Jul 182011

I’m pretty pumped up about Machine Head’s new album, Unto the Locust (due in September on Roadrunner). The first single, “Locust”, sounds good, and — well — it’s fuckin’ Machine Head. But in addition to being excited, now I’m also curious.

Thanks to Blabbermouth, I watched an interview that Machine Head vocalist/guitarist Rob Flynn gave to Nikki Blakk of the San Francisco, California radio station 107.7 “The Bone” at the second show of the Rockstar Energy Drink Mayhem Festival on July 10 in Mountain View, California. At one point, Blakk asks Flynn what song on the new album is his favorite. There’s a pause, and then he tells a story about the creation of a song called “The Darkness Within”.

He calls the song “pretty left-field for us” and says “it’s gonna be a song that just flips people on their heads.” Flynn continues: “it’s a very dark song, and it’s a really good song. I think it’s maybe one of the best songs we’ve ever written, and I’m really proud of it.” There’s also a hint that it may have some “mainstream” appeal.

Okay, so I was intrigued by that.  I got more intrigued when he explained how the song came to life. Each song has its own story, no doubt. Each songs comes from someplace in the mind and experiences of a musician and a lyricist. This song seems to have had part of its genesis in a Jeff Bridges performance in the movie Crazy Heart.  (more after the jump . . .) Continue reading »

Mar 022010

A couple of your NCS Co-Authors saw the movie Crazy Heart this weekend, to find out what the hubbub was all about, and we thought it was amazingly good. The story and the acting are compelling, and the music is stunning. So although it’s got nothing (much) to do with metal, we need to write about it.

In a widely (and rightly) praised performance, Jeff Bridges plays a legendary country music performer named Bad Blake who has slid far down the back side of his career. He tours the Southwest out of the back of a rusting SUV, playing bowling alleys and bars with pickup bands, suffusing himself on a daily basis with clouds of cigarette smoke and a flood of whiskey, and satisfying his meager need for companionship with the occasional, pointless one-night stand.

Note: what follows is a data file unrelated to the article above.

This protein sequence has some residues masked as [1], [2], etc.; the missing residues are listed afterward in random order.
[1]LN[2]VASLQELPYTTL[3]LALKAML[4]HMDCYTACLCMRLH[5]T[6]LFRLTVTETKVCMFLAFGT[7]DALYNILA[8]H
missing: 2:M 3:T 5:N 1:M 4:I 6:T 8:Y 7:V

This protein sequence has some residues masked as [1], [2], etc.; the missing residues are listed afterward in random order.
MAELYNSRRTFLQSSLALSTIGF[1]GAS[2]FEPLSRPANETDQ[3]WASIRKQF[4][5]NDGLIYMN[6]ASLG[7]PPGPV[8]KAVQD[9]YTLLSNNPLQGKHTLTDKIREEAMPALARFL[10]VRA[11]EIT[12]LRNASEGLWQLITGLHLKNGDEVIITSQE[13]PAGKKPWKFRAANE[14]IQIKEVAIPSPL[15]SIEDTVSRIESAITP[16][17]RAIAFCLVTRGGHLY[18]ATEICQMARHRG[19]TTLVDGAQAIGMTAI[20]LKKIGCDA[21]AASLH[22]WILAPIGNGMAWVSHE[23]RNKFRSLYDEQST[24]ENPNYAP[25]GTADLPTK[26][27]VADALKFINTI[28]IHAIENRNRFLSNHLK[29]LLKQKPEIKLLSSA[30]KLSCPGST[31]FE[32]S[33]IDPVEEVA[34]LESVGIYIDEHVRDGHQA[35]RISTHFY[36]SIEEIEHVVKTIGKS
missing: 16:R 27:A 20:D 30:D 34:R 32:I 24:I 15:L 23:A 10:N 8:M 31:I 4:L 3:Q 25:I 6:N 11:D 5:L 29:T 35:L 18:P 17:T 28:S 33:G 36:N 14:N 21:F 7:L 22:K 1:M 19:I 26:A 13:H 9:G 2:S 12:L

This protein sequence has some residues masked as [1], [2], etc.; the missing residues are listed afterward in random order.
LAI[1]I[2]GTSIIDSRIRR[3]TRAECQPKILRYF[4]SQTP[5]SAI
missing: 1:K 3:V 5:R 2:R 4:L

Broke, alcoholic, overweight, nearing 60, with four failed marriages behind him and a grown son with whom he’s had no contact in 20 years, Bad Blake has nearly succeeded in flushing his career and his life down the toilet. He’s not very likable and seems stuck on a dead-end road to oblivion that he has mapped for himself.

On the other hand, though resentments and frustrations surface, Blake doesn’t wallow in self-pity, nor do we see much of the narcissism that seems to survive in many celebrities when all legitimate reason for self-regard has long since left the house. For Blake, this is simply his life, as it has become. It is what it is, and he simply wants to get on with it.

Beyond those meager saving graces of his personality, we see something else admirable: Even when stumbling in an alcoholic haze, he can still bring it on stage — with allowances for the occasional mid-set rush into an alleyway to puke his guts out in the nearest garbage can.  (more after the jump, including some music to stream . . .) Continue reading »